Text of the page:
Why SDRs Should Be Part of Your Marketing Team Instead of Your Sales Team

Jul 13, 2022
Collin Stewart

When should the SDR role roll up into marketing?

There are certain situations where it makes sense for SDRs to join marketing and others where they’d be better off in outbound sales. 

The first thing to consider is whether the marketing leader has any interest in working with outbound sales reps. If your CMO enjoys being involved in the sales process, that’s a good sign they’re the right person to manage SDRs. 

Next, consider how outbound sales and marketing currently function within your organization. Would they be open to greater collaboration? Bringing your SDRs under marketing requires both teams to be open-minded about working together.

Benefits of outbound sales and marketing working together

Better content

At Bloobirds, Marc’s marketing team has a weekly meeting with their outbound sales counterparts, where the SDRs provide feedback on the marketing content. 

SDRs spend all day talking to prospects, which makes them a valuable resource for Voice of Customer (VOC) data and content ideas. According to Marc, some of their best marketing content comes straight from the outbound sales team.

More precise outbound sales messages

On the other side of things, the marketing team can help SDRs become more aware of what content is available. Regular meetings help keep the outbound sales team up to date on current and upcoming campaigns. 

At Bloobirds, Marc’s team sits down with their SDRs to let the reps know what kind of leads to expect, and provide advance notice to start working on messaging, pitches, and emails before the next marketing campaign. 

Better qualified leads

In the traditional scenario where SDRs operate in outbound sales, marketing qualified leads (MQLs) often go to waste. SDRs are focused on cold outreach or are unsure how to approach inbound leads. The result is that many of these warm leads slip through the cracks. 

But when SDRs belong to marketing, the two functions can work together to close those opportunities. For example, when an MQL downloads an eBook, that reveals a lot about the prospect, their problem, and their interest in solving it. The SDR now has great information to work with when they reach out.

Taking this a step further, marketing can create more content so the SDR has something helpful to send the prospect (for example, Part 2 of the eBook). This type of warm selling is much more effective than traditional cold outreach.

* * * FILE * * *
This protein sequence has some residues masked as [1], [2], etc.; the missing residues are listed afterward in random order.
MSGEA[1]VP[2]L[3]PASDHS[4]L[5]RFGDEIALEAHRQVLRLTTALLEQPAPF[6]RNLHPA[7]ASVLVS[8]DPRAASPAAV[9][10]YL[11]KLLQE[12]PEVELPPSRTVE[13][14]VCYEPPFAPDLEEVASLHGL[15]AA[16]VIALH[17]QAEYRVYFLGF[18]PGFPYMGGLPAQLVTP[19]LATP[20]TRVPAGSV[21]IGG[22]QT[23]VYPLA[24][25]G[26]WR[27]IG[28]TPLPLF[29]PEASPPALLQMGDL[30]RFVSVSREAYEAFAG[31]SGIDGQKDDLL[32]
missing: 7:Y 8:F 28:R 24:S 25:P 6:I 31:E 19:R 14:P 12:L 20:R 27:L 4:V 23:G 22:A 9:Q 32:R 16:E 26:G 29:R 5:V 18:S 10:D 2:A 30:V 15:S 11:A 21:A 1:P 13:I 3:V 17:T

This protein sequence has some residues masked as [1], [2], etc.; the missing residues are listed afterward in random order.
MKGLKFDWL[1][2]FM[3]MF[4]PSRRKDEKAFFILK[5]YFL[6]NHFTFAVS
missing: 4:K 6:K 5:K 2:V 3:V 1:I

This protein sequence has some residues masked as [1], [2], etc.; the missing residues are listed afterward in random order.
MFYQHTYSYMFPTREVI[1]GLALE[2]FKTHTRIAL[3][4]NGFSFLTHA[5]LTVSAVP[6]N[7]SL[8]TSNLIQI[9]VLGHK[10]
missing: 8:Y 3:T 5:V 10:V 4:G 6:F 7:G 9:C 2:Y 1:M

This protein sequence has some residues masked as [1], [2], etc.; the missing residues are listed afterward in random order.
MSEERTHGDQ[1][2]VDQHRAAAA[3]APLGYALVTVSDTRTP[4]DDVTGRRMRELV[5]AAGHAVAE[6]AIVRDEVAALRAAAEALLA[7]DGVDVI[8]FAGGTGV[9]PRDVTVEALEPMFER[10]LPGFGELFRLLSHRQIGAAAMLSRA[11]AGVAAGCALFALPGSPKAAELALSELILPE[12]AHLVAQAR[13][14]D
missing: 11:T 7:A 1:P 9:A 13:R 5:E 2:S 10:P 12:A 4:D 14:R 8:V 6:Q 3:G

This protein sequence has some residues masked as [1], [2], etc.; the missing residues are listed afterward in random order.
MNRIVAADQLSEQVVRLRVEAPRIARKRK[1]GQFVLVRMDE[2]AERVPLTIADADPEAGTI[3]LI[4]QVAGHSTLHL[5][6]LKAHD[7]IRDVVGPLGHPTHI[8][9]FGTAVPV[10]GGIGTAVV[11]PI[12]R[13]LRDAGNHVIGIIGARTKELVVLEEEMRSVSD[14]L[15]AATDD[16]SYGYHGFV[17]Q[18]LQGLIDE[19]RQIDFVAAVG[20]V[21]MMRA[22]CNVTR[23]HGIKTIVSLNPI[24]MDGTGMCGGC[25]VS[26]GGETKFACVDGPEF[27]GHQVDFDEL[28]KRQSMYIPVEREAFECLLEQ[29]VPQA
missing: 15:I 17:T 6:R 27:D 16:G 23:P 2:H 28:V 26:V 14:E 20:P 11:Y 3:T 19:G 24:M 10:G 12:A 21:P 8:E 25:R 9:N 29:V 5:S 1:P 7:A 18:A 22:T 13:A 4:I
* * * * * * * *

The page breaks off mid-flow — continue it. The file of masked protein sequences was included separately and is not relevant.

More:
Bringing outbound sales and marketing together changes the dynamic

According to Marc, marketing leaders should be compensated based on closed opportunities, rather than the number of leads generated. Their actions should be directly tied to outbound sales results so that both teams work together toward the same revenue goal.

This model provides an added incentive for the marketing team to become more involved in the sales process. For example, if a marketing leader sees that an MQL was generated and hasn’t been touched since, they can follow up with the assigned SDR. 

One way to transition toward this model is to start keeping track of how many opportunities marketing influences before the meeting is booked or the deal is closed. This will provide an overview of all of marketing’s touchpoints throughout the sales process and identify any potential gaps.

Bringing SDRs under marketing also helps keep communication lines open. When reps are unhappy with the quality of leads, the marketing leader can check in on things and facilitate any necessary discussions. It’s always better to air these issues upfront.

How marketing can move a deal forward faster

Aside from the methods above, marketing can also help generate custom content for prospects that SDRs are already talking to; for example, a case study that overcomes the prospect’s specific objections. 

Check out this blog post for more on how marketing and sales messaging can work together.

What marketers can learn from outbound sales

Oftentimes, marketers fall into the trap of writing in a complex way that doesn’t resonate with customers. The problem with using industry jargon on your website goes beyond just understanding–SDRs often end up copying phrases from marketing material.

Instead, marketing copy should be inspired by outbound sales. It should be simple, conversational, and easy to understand. Working together helps keep both functions speaking the same language as their customers. 

The downside to bringing SDRs under marketing

As mentioned earlier, the ability of SDRs to function under the marketing team depends on the team lead. If the CMO is uninterested in outbound sales, that’s not a recipe for success. 

Additional problems can arise if there’s a staff change and a new leader is brought in. Managing both outbound sales reps and marketing together is a time commitment, and not every leader will be interested in taking that on.

If your SDRs are functioning well as a part of your outbound sales team, there’s no need for drastic change. You can start small by bringing marketing content into the outbound sales process or bringing on a few mid-bound reps to handle MQLs. 

If you need help with your messaging or expanding your team, click here to book a free discovery call with our coaches.

Final thoughts: Where do SDRs belong?

Whether or not you decide to restructure your entire organization, the takeaway here is that great things happen when marketing and outbound sales work together. Greater collaboration is key to better results.

If you want to connect with Marc to learn more about bringing SDRs and marketing together, reach out via LinkedIn.



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